In-car satellite navigation systems could be causing more trouble than they are worth, according to a new survey of 2,000 drivers by Privilege Insurance.
More than one in 10 drivers have programmed their navigation computers while driving, and over half of those drivers admitted to taking their eyes off the road while doing so. This would qualify them for a £1,000 fine if caught.
Seventy-five per cent of drivers manipulating any form of navigational equipment while driving spend up to 10 seconds doing so.
At 60mph this means that the drivers will travel twice the length of a football pitch without their full concentration on the road.
"Our research shows that satellite navigation equipment, if used incorrectly, can lead to driver danger," said Ian Parker, managing director of Privilege Insurance.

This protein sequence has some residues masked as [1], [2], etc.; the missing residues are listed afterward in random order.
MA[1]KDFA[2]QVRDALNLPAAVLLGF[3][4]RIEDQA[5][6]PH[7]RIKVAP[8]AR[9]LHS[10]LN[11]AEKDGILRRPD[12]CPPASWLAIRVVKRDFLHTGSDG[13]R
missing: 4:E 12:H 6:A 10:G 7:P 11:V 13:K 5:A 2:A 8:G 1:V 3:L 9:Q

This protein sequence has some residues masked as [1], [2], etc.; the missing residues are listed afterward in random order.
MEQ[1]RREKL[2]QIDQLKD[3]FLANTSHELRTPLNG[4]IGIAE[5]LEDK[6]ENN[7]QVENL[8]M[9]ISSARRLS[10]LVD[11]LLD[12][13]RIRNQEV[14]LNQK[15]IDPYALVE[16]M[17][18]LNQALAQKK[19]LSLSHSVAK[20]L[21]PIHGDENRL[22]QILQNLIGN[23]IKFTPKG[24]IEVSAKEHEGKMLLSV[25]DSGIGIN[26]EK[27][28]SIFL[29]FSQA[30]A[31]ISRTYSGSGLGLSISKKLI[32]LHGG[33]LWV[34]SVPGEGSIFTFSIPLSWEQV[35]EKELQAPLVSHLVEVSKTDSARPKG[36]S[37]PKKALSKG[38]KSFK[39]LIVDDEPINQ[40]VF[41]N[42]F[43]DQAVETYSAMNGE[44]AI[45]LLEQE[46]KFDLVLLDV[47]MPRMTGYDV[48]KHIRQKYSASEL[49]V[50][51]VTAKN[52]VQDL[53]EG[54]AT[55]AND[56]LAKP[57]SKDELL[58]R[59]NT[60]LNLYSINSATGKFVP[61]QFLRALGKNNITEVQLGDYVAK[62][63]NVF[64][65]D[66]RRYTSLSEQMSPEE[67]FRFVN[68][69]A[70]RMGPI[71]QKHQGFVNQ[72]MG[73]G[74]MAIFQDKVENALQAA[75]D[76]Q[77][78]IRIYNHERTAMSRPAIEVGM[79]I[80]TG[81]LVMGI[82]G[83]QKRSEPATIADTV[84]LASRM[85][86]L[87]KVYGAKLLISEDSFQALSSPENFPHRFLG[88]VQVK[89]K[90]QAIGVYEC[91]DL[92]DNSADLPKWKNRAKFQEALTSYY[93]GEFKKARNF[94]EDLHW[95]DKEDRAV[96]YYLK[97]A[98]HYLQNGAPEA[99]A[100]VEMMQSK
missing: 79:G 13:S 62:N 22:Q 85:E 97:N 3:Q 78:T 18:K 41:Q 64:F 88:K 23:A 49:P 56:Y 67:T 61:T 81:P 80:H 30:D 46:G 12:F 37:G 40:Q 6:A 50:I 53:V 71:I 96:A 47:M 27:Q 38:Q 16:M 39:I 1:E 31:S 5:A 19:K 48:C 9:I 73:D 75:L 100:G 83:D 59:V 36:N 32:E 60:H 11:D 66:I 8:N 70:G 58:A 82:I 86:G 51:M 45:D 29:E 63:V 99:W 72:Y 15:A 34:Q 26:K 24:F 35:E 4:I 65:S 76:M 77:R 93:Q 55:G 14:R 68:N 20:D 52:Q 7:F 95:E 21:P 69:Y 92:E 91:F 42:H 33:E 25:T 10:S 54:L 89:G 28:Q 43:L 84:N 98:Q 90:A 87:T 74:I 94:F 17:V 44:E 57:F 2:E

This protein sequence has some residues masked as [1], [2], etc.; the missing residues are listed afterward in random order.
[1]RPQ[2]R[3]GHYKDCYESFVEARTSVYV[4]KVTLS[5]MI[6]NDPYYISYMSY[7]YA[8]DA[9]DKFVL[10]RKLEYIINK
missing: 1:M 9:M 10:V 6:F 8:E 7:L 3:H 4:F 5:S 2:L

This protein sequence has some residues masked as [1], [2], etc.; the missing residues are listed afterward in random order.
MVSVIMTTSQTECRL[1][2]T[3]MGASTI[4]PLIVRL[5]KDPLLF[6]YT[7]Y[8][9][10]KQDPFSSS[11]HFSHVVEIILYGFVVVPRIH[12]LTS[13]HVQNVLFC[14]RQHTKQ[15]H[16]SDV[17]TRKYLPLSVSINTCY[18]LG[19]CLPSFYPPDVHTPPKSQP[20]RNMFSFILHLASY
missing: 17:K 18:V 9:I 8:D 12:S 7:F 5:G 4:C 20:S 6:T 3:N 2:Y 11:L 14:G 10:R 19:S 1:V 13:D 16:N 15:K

"Drivers should take a break every two hours anyway and could use this time to check their location and the next section of the journey.
"Perhaps safest of all would be for drivers on an unknown route to take a passenger with them and allow them to navigate."
Drivers from East Anglia were most likely to try programming satellite navigation systems while driving, and those in the North East took their eyes off the road most often.
The research also highlighted that maps are safer than satellite navigation. Almost one in five of drivers using the controls of their satellite navigation while driving lost concentration, compared to 17 per cent of those who read a map while behind the wheel.
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